Improving Budget Openness and Transparency with the Working Group on Budget Literacy in Warsaw

May 27th, 2015 by CIVIX

How can a country improve its budget openness and transparency? Is it enough to make budget documents publicly available on a website? These questions were at the heart of a budget literacy workshop I attended behalf of CIVIX last week in Warsaw, Poland.

The workshop was organized by and the World Bank’s resource team and PEMPAL’s Working Group on Budget Literacy, with the objective of learning from international experiences and raising budget literacy among citizens in Central and Eastern Europe and Central Asia. The participating countries included Armenia, Belarus, Croatia, Kosovo, Moldova, Romania, Russia, Turkey, Ukraine and Uzbekistan.


In recent years, enhancing budget openness has been priority for these countries, and they now commonly publish budget information online. But because this information can be tricky to understand, even for those working in the field, simply publishing it online isn’t enough to truly engage citizens.

This is why improving budget literacy among citizens is a key component of an open and transparent budget process. There are several approaches to improving budget literacy, but one of the most effective ways is to teach it in school. This is what CIVIX does with the Student Budget Consultation, and it was out of desire to hear about our efforts at improving budget literacy among Canadian youth that I was invited to speak at the workshop.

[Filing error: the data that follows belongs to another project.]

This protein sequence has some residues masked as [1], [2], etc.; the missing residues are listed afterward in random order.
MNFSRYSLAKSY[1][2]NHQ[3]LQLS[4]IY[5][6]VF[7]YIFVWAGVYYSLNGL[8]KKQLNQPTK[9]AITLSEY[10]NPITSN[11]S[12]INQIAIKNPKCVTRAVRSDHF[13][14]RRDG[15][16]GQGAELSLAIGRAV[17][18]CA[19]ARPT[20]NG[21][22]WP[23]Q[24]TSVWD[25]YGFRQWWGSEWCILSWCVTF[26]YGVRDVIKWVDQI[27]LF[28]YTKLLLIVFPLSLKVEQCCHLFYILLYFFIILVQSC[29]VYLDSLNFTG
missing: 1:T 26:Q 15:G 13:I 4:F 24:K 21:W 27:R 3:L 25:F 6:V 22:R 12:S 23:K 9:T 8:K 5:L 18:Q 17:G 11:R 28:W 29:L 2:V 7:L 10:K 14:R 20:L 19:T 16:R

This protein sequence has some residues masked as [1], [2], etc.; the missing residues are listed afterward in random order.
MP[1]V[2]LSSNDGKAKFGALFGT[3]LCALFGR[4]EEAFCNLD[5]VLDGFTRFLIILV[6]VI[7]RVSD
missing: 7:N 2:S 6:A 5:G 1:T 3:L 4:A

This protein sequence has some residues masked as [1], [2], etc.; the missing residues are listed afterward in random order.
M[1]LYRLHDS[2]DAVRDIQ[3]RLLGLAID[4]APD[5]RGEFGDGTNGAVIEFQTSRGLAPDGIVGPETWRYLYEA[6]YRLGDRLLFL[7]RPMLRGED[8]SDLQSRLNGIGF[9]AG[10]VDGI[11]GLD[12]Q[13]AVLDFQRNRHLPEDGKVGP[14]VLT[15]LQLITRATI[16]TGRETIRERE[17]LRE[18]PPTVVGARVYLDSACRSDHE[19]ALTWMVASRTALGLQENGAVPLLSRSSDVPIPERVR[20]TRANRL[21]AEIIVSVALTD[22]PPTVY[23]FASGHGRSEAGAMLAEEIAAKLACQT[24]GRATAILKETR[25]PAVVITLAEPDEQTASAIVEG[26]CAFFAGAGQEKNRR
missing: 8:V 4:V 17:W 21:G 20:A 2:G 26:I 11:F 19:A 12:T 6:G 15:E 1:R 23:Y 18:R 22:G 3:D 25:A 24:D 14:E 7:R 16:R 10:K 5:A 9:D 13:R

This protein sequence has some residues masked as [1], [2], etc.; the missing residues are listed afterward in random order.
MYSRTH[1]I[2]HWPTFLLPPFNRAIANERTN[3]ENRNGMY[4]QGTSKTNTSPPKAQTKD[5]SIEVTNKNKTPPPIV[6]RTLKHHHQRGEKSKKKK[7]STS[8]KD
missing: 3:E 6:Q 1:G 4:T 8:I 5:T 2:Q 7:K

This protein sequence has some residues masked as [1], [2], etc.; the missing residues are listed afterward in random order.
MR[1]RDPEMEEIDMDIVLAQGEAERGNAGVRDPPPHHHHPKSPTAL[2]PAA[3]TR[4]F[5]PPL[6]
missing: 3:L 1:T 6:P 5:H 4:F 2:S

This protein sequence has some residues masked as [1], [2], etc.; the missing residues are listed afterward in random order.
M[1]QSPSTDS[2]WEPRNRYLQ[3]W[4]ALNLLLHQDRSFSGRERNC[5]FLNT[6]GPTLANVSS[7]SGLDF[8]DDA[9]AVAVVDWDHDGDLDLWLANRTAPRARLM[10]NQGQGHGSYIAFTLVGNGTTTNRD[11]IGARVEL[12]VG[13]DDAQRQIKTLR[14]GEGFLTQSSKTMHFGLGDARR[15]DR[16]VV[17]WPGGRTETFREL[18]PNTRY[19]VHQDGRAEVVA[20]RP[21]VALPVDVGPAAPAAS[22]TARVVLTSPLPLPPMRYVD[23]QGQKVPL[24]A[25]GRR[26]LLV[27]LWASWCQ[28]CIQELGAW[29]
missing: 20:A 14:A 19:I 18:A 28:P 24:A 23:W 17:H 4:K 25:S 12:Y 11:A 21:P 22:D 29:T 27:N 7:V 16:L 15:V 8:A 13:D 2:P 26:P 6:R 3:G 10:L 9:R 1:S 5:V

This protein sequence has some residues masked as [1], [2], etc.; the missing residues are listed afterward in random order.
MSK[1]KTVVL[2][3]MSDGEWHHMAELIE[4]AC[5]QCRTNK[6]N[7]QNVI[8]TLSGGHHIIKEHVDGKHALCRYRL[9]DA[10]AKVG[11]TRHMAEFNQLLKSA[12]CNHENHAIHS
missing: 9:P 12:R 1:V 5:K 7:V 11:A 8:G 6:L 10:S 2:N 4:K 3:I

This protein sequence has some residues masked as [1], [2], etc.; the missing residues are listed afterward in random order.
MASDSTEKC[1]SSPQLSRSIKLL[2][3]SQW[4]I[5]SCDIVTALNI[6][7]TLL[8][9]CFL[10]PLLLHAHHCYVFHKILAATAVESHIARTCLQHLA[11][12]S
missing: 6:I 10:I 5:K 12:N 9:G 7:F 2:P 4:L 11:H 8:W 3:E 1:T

My presentation, which was similar to one I gave last month in Moscow, focused on how the Student Budget Consultation complements our Student Vote program by teaching students about government revenues and expenditures, and I highlighted the positive impact on both students and teachers. To give the participants a real taste of the program, I also showed some of the educational videos featuring the Minister of Finance, stakeholder groups, and the leaders of the opposition parties.


The presentation sparked a good discussion, and there were several questions about the size of the CIVIX team, the impact of our programs on parents, and our ability to get major political players involved. The participants were quite impressed with the involvement of the Minister of Finance and the opposition leaders, and they felt it added credibility to the program.

The workshop also included an interesting presentation on budget literacy in the United Kingdom delivered by Maureen Pamplin, who is head of Sustainability at HM Revenue & Customs. She spoke about the Tax Facts Teaching Resource which will be launched later this year as part of the national curriculum. Like the Student Budget Consultation, this program involves a series of videos targeting youth, and learning about the similarities and differences between it and the Student Budget Consultation was a valuable experience, particularly as the institutions in Britain and Canada are so similar.

While in Warsaw, I also did get to do a bit sightseeing, including the reconstructed Old Town (it had been destroyed during WWII), the Palace of Culture and Science, and the Warsaw Uprising Monument.  


There are no other performances currently scheduled for the CIVIX Student Budget Consultation European Spring Tour, but I will continue to be working in Geneva, and who knows where I will be next!

Paul Anderson
CIVIX European Bureau Chief

Posted in English, Student Budget Consultation |

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